But that rain has been a blessing for some plants and the death knell for others.
Cactus and succulents like dry conditions. Correct? But when the rain comes they burst into flower. First you might notice a slight protuberance on the stem. Sometimes smooth and sometimes fuzzy. It's a signal that within days a glorious flower will arrive.
Is there anything more beautiful? Each day a new cactus opened.
The flowers on the stapelia, Stapelia gigantia are jostling for position. I kept my eyes open for maggots but this time it would seem no flies visited. A blessing.
Day lilies have burst into bloom again. I always worry about out of season blooming thinking that maybe there will be no spring bloom. Sometimes this happens in the fall with my Philadelphus but it has always bloomed again in the spring again. I certainly hope this will be the case with these day lilies which have been putting out blooms every day for over 3 weeks.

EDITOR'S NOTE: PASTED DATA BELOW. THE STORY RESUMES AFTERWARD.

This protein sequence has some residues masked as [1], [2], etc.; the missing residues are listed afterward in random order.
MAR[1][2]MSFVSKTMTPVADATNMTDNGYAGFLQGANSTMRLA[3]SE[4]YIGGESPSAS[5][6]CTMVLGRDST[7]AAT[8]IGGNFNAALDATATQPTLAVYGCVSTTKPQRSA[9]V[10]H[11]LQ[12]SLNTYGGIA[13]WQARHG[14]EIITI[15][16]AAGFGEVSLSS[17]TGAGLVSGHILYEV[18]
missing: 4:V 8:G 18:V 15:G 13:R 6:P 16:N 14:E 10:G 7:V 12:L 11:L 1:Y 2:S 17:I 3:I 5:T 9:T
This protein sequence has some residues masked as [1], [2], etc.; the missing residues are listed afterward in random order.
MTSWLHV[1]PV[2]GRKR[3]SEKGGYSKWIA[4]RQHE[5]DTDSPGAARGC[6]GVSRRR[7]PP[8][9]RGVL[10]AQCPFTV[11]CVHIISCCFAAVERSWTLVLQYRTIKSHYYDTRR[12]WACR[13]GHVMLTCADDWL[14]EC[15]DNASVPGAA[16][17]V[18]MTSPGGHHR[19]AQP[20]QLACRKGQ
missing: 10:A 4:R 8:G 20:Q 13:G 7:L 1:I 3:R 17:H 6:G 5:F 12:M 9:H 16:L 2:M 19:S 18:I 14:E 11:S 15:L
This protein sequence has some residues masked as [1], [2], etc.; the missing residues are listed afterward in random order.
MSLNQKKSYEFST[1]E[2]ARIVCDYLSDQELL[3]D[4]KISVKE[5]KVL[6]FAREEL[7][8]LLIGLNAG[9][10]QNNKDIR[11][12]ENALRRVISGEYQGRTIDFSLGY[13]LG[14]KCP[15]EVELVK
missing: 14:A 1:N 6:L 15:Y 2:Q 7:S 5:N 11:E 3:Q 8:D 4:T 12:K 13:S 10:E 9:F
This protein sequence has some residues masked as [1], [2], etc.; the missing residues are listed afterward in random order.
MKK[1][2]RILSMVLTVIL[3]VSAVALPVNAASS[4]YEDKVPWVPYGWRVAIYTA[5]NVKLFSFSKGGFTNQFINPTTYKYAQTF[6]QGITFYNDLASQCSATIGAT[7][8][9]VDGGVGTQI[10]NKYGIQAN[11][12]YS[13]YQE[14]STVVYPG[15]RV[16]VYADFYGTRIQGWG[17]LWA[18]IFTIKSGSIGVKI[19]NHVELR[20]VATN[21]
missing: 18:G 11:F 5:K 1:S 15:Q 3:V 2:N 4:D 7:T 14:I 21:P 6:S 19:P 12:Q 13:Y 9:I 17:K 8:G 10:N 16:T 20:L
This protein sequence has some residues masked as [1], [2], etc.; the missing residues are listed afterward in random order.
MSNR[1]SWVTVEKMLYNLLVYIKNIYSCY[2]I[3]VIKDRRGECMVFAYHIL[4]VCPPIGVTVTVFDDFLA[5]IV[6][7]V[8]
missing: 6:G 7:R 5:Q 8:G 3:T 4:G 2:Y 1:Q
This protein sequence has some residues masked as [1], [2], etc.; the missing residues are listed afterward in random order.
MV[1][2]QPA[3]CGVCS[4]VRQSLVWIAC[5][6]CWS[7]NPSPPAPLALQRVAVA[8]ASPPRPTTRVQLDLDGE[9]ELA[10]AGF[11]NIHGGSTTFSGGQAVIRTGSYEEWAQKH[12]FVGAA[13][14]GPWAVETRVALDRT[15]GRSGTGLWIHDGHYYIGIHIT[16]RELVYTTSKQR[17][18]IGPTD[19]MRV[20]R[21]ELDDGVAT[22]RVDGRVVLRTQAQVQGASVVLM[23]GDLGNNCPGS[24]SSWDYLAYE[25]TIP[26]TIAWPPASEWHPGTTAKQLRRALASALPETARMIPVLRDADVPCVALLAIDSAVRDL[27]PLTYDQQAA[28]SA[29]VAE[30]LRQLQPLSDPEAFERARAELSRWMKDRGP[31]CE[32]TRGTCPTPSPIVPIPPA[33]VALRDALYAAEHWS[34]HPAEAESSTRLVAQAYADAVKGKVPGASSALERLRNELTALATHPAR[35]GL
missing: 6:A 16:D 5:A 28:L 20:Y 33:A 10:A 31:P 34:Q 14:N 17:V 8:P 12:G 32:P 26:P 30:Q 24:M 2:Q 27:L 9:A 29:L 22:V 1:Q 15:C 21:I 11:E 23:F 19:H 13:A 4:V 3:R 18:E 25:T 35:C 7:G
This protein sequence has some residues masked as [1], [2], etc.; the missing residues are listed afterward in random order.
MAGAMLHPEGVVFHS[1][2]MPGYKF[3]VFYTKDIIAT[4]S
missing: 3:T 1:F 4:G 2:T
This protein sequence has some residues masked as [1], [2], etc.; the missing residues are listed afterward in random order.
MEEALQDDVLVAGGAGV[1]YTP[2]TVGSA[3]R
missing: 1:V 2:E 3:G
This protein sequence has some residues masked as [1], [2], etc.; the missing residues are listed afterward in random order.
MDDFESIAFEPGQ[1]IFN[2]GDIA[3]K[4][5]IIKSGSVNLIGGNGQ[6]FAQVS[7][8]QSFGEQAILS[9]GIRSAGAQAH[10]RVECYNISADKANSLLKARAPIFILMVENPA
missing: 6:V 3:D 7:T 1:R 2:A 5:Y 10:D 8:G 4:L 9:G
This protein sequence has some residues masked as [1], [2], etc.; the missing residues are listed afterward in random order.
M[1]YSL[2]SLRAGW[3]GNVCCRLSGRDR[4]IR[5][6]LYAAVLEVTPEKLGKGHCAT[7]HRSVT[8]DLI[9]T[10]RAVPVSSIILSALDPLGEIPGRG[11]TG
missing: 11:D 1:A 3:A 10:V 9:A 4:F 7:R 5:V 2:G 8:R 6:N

Ditch lilies are blooming on the ground because their foliage is now hidden by the ever increasing size of the Philippine violet. The flower stems just grew out along the ground until they found the light.
But among all the good surprises there have been some bad ones. A few cactus have rotted inside and the gopher plant, despite being planted in very free draining soil is rotting. I have noticed a lot of splits on the stems which may result from them taking up to much water. Rather like tomatoes which split after too much rain.
I have actually pulled a couple out because I can see they are a lost cause with many of their leaves brown and stems rotting. I am so sad because come spring this is one of my favorite plants lighting up the garden with its chartreuse blooms.
But our lakes are full and the landscapes are green again so the loss of a few plants is a small price to pay. Although I have heard recently that a lot of post oak tress are dying and they are blaming inconsistent weather patterns. I hope the same doesn't happen to the live oaks too or we are going to see vast changes in our landscapes.